Abstraction of Computer Language Patterns: The Inference of Textual Notation for a DSL

Abstraction of Computer Language Patterns: The Inference of Textual Notation for a DSL

Jaroslav Porubän (Technical University of Košice, Slovakia), Ján Kollár (Technical University of Košice, Slovakia) and Miroslav Sabo (Technical University of Košice, Slovakia)
DOI: 10.4018/978-1-4666-2092-6.ch013
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In general, designing a domain-specific language (DSL) is a complicated process, requiring the cooperation of experts from both application domain and computer language development areas. One of the problems that may occur is a communication gap between a domain expert and a language engineer. Since domain experts are usually non-technical people, it might be difficult for them to express requirements on a DSL notation in a technical manner. Another compelling problem is that even though the majority of DSLs share the same notation style for representing the common language constructs, a language engineer has to formulate the specification for these constructs repeatedly for each new DSL being designed. The authors propose an innovative concept of computer language patterns to capture the well-known recurring notation style often seen in many computer languages. To address the communication problem, they aim for the way of proposing a DSL notation by providing program examples as they would have been written in a desired DSL. As a combination of these two ideas, the chapter presents a method for example-driven DSL notation specification (EDNS), which utilizes computer language patterns for semi-automated inference of a DSL notation specification from the provided program examples.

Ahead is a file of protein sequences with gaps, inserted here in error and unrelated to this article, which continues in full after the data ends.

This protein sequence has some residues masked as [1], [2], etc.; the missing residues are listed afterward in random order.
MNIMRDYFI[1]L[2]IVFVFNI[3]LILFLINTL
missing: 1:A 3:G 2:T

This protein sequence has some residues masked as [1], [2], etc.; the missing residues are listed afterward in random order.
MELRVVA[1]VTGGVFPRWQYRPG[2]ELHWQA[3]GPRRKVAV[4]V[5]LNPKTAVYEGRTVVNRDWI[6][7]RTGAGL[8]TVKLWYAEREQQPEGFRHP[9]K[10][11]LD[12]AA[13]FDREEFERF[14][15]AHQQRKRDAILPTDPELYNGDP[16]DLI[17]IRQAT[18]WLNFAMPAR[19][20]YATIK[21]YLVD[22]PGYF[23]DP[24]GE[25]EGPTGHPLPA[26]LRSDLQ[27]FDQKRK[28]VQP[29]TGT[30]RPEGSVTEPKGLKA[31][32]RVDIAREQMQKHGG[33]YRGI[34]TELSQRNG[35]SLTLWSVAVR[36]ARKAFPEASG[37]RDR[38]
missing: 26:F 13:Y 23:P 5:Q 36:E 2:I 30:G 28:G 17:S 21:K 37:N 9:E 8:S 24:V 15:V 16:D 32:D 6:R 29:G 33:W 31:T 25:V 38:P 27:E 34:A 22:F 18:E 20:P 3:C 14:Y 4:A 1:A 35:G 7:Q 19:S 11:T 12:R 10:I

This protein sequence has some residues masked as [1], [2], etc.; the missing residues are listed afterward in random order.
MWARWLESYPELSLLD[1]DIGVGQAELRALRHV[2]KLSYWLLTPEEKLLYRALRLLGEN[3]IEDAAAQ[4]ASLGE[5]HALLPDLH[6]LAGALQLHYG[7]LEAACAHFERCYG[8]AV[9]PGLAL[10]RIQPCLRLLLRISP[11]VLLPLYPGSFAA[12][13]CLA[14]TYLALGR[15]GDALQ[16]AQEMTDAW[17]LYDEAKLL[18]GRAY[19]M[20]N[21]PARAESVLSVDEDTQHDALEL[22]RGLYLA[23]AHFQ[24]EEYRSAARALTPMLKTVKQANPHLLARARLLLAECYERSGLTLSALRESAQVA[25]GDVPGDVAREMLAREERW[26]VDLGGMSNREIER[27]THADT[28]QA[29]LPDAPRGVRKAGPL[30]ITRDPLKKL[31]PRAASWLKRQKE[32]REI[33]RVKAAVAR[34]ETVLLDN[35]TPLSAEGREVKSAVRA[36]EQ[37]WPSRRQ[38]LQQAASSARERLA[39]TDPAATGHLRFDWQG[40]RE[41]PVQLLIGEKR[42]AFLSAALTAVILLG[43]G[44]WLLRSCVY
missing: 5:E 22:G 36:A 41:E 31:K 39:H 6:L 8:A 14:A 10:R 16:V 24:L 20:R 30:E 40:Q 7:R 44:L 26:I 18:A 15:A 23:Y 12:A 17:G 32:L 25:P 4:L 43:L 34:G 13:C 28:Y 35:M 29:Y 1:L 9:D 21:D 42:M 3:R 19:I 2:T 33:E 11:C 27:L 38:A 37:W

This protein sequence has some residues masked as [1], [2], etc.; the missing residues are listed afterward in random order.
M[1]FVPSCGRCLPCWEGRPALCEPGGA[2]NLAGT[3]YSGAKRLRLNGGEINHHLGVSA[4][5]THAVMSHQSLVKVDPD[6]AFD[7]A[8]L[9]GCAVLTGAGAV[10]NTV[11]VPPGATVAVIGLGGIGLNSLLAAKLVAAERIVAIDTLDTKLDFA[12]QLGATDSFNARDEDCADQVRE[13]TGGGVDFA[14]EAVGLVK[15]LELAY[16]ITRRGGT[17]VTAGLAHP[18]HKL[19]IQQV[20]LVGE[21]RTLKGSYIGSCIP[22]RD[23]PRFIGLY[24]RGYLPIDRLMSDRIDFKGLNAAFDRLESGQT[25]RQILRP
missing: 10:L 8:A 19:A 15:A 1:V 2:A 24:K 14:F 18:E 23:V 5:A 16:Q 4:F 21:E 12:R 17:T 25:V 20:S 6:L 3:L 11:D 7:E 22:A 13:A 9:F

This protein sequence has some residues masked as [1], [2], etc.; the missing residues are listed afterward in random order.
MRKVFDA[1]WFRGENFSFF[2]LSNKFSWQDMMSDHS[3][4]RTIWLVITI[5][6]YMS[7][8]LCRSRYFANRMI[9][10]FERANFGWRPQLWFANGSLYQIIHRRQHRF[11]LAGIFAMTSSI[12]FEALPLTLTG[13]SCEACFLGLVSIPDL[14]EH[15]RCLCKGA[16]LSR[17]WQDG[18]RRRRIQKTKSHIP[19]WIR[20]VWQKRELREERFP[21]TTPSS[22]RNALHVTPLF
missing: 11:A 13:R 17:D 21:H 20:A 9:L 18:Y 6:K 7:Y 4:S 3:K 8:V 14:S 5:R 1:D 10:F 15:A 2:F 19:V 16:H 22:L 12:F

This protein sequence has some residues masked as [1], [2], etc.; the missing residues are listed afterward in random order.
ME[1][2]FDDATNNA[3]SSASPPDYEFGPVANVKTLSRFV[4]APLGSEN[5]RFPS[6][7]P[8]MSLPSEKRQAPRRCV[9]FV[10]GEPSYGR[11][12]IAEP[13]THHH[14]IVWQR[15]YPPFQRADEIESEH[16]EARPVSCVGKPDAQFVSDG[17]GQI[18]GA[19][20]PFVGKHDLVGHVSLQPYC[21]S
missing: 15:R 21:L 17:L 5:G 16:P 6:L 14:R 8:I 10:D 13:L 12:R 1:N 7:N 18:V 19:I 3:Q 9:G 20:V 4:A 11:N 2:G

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Scenario 1: Communication with Domain Experts

Anna works as a developer for a global market company. Until now, the goods between stores and warehouses have been ordered and delivered according to handwritten enquiries. To improve this process, the company decided to go for automation. However, as the style used for writing the enquiries has been retained over the years and many employees are used to it, the company wants to keep it in the electronic version as well.

The task that Anna has been assigned is to develop a language with the well-known structure and notation defined by existing enquiries. The approach to specifying a language notation by providing example documents is also very convenient even if documents do not exist and have to be created at first. This is very common in development of vertical DSLs1 since for the non-technical domain experts, writing down the examples is often the best way of communicating their thoughts on the look and feel of a language being designed.

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